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Independent Newspapers appeal over Monica Leech €1.2 million award upheld by European court

The judgement was given by a chamber of seven judges.

Image: Eamonn Farrell/Photocall Ireland

THE EUROPEAN COURT of Human Rights has upheld an appeal by Independent Newspapers against a €1.2 million award in the Monica Leech libel case.

The public relations consultant sued Independent Newspapers over a series of Evening Herald articles in 2004 which claimed Leech got public contracts because she was having an affair with the then Environment Minister Martin Cullen.

Leech was awarded €1.8 million by a high court jury in 2009, that was later reduced to €1.2 million by the Supreme Court on appeal.

Independent Newspapers complained to the European Court that the award had been excessive and had violated its right to freedom of expression.

Unreasonably high damages for defamation claims can have a chilling effect on freedom of expression, and therefore there must be adequate domestic safeguards so as to avoid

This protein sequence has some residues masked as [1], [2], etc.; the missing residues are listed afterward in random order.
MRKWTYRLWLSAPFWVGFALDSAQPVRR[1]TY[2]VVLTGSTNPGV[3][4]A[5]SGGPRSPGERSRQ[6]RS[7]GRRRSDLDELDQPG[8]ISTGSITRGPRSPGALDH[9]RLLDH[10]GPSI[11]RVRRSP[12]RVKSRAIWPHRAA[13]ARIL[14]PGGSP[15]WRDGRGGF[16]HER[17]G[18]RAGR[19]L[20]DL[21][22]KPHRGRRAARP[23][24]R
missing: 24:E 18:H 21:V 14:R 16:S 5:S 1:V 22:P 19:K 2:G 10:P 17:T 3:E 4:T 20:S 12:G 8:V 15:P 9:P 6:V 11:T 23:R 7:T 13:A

disproportionate awards being granted.

The European Court of Human Rights held, unanimously, that there had
been a violation of Article 10 (freedom of expression) of the European Convention on Human Rights.

The judgement was given by a chamber of seven judges.

Domestic safeguards 

While the court accepted that the defamation of Leech had been a very serious one, it was the amount of damages awarded that was the basis for the complaint.

The issue for the court was therefore whether there had been adequate domestic safeguards to prevent the granting of a disproportionate award.

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The court found that the safeguards had not proved effective in this case.

In the first instance, domestic law prevented the judge from giving the jury sufficiently specific instructions about an appropriate amount of damages for the libel.

On appeal, although the award had been overturned and replaced with a lower amount after a fresh assessment, the Supreme Court had not given sufficient explanations as to how the new amount had been calculated, and it had not addressed the domestic safeguard at first instance and, in that context, the strict limits on judicial guidance to juries.

Both sides now have three months within which they can ask for the case to be referred to the Grand Chamber of the ECHR for a final ruling. If that doesn’t happen, today’s judgment will become final in three months’ time.

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